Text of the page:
St. Sylvester Church


Early History of St. Sylvester Church


The first resident priest at Kilauea was Fr. Hubert Sylvester Stappers, who arrived in December 1871.  At Kilauea, Fr. Stappers built a church and small rectory, dedicating the church to his patron, St. Sylvester. 


The original church was located on the site of the present cemetery.  The church existed there till 1906.  At that time a land exchange with the Kilauea Sugar Company moved the church site to the eastern bank of the Kilauea river fronting Kauai Belt Road.  The church building was moved from the original site to this location in 1906.  The church was moved on a railroad car pulled by a train on tracks which ran in front of the two sites.


Throughout the years the original church was enlarged and remodeled to accommodate the increase in parishioners.  Today this location is marked only by its two large Poinciana shower trees and the concrete steps which lead to the entrance of the old church.


In 1956, the old church was considered  beyond repair and plans for a new church began.  The new location adjacent to Kilauea School, known as the old Scott property and over an acre in size, was acquired in a land exchange from Kilauea Sugar Company.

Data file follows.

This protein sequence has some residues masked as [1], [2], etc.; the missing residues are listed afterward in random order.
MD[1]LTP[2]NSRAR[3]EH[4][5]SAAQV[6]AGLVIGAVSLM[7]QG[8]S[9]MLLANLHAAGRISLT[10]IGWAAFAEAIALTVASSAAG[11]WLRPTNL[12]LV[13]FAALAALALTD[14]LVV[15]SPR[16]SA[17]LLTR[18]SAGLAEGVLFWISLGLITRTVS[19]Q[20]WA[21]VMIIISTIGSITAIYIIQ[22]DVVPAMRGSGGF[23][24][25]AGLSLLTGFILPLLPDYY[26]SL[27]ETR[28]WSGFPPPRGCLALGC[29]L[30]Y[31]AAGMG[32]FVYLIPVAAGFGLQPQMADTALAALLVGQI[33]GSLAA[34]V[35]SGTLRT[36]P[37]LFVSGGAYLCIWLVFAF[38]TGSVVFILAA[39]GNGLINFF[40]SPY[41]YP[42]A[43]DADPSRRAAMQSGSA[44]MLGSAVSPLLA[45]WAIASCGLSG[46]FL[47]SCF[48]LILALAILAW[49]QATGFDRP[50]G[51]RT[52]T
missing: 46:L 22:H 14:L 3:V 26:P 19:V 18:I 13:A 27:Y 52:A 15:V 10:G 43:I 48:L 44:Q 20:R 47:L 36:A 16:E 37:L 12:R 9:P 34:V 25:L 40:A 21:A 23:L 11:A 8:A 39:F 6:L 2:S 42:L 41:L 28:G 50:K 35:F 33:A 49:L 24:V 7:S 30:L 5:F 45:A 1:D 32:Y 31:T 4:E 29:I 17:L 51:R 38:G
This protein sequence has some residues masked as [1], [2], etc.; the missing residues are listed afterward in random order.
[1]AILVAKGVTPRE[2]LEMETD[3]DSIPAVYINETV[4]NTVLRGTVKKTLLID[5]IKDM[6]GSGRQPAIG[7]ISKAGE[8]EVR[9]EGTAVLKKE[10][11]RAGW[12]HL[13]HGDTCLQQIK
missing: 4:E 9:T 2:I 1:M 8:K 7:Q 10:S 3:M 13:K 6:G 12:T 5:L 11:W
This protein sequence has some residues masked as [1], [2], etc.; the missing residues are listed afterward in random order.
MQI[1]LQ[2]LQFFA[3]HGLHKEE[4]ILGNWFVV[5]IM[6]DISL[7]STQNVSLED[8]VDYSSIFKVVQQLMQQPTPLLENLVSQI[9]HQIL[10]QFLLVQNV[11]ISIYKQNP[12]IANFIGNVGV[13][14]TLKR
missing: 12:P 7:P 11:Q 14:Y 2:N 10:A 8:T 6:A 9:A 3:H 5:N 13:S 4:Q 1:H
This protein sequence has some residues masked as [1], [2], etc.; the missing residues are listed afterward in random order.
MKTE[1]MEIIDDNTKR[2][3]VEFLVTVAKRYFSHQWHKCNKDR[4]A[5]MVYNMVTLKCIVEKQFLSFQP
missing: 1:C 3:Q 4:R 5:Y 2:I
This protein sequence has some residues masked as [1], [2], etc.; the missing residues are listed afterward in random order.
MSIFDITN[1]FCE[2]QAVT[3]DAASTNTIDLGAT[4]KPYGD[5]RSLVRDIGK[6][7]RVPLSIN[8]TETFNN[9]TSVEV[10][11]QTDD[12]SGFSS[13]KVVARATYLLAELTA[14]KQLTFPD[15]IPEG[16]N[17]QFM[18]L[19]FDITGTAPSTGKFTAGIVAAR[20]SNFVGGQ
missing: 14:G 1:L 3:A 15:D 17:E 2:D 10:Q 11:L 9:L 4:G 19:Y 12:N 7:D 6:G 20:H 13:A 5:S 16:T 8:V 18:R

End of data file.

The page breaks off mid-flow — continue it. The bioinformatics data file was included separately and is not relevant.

The new church, octagonal in shape was designed by John McAuliffe and Edward Bauer. The church was built for $26,000.00.  Volunteer labor contributed greatly to the low cost of building the church. 


Art work of Hawaii’s famous artist, Jean Charlot, was again used for the stations of the cross.  The church seats 350 people all within 30 feet of the altar.  The material for the church combines unique use of lava rock, redwood and cedar.  Fr. Robert Logrip celebrated the first mass in the new St. Sylvester’s Church.


St. Sylvester

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